• GPU Boolean Evaluation for CSG Ray-Tracing (OpenCL)
• HPXCL – Asynchronous Integration of CUDA and OpenCL to HPX (OpenCL)
• libxcam Enable a debluring feature with OpenCL Design (OpenCL)
• Speeding up functional network analysis on fMRI data with distributed, in-memory computation using Apache Spark (OpenCL)
Five years ago The International Workshop on OpenCL (IWOCL – "eye-wok-ul") started as a small OpenCL-focused conference. In 2017 it has grown to three full days filled with tutorials, talks, posters and many technical discussions. You’ll hear attendees (and yourself) saying, "I did not know this was going on and I should have known it before." It is a great place to learn the latest on OpenCL. Learn more about the history of IWOCL and the upcoming IWOCL event May 16-18, 2017 in Toronto, Canada.
VeriSilicon Holdings Co., Ltd. announces VIP8000, a highly scalable and programmable processor for computer vision and artificial intelligence. It delivers over 3 Tera MACs per second, with power consumption more efficient than 1.5 GMAC/second/mW and the smallest silicon area in industry with 16FF process technology. The VIP8000 can directly import neural networks generated by popular deep learning frameworks, such as Caffe and TensorFlow and neural networks can be integrated to other computer vision functions using the OpenVX framework. The processor is programmed by OpenCL or OpenVX with a unified programming model across the hardware units, including customer application-specific hardware acceleration units. Learn more about the VIP8000.
This week at the Embedded Vision Summit (EVS) in California Imagination is showcasing their latest Convolutional Neural Network (CNN) object recognition demo. All of these networks have been implemented using Imagination’s own DNN library. IMG DNN sits on top of OpenCL but doesn’t obscure it, and makes use of OpenCL constructs so it can be used alongside other custom OpenCL code. Imagination’s Paul Brasnett is talking at EVS on the subject of ‘Training CNNs for Efficient Inference‘ and for further reading, take a look at this CNN based number recognition demo, which uses OpenVX with CNN extension. Learn more about Imagination's Convolutional Neural Networks.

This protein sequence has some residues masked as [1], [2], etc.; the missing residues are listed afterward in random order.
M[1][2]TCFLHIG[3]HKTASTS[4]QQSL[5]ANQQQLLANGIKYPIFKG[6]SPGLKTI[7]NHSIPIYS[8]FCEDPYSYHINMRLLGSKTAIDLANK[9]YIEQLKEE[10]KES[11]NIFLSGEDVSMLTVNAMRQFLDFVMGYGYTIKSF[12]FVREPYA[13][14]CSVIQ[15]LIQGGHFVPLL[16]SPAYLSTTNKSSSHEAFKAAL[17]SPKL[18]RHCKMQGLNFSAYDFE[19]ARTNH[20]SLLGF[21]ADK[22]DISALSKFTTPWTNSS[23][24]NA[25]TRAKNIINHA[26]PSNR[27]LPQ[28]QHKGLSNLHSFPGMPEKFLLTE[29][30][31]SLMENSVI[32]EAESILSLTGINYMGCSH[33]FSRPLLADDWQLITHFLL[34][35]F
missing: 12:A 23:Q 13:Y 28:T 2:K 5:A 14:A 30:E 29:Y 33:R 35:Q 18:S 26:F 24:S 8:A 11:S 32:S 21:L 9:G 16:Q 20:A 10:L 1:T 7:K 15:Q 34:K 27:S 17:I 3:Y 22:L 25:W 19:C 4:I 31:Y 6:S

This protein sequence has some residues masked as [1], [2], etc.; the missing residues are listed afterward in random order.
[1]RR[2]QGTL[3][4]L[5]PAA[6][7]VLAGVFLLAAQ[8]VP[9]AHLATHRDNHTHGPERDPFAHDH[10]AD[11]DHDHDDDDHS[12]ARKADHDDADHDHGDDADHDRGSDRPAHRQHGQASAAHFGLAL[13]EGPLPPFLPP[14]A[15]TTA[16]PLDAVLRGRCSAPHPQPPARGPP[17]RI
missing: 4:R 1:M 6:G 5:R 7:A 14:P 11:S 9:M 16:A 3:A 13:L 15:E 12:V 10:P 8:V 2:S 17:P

The Intel Computer Vision SDK Beta is for developing and deploying vision-oriented solutions on platforms from Intel, including autonomous vehicles, digital surveillance cameras, robotics, and mixed-reality headsets. Based on OpenVX, this SDK offers many useful extensions and supports heterogeneous execution across CPU and SoC accelerators using an advanced graph compiler, optimized and developer-created kernels, and design and analysis tools. It also includes deep-learning tools that unleash inference performance on deep-learning deployment. If the functionality you need is not already available in the supplied library, you can create custom kernels using C, C++, or OpenCL kernels.
IWOCL–The International Workshop on OpenCL is happening in just two weeks in Toronto Canada on May 16th. The complete program is now online and there is still room for more folks. Learn more about IWOCL. The program includes 4 tutorials, DHPC++ 2017, 19 technical sessions, the Khronos panel, posters and the conference dinner and networking event.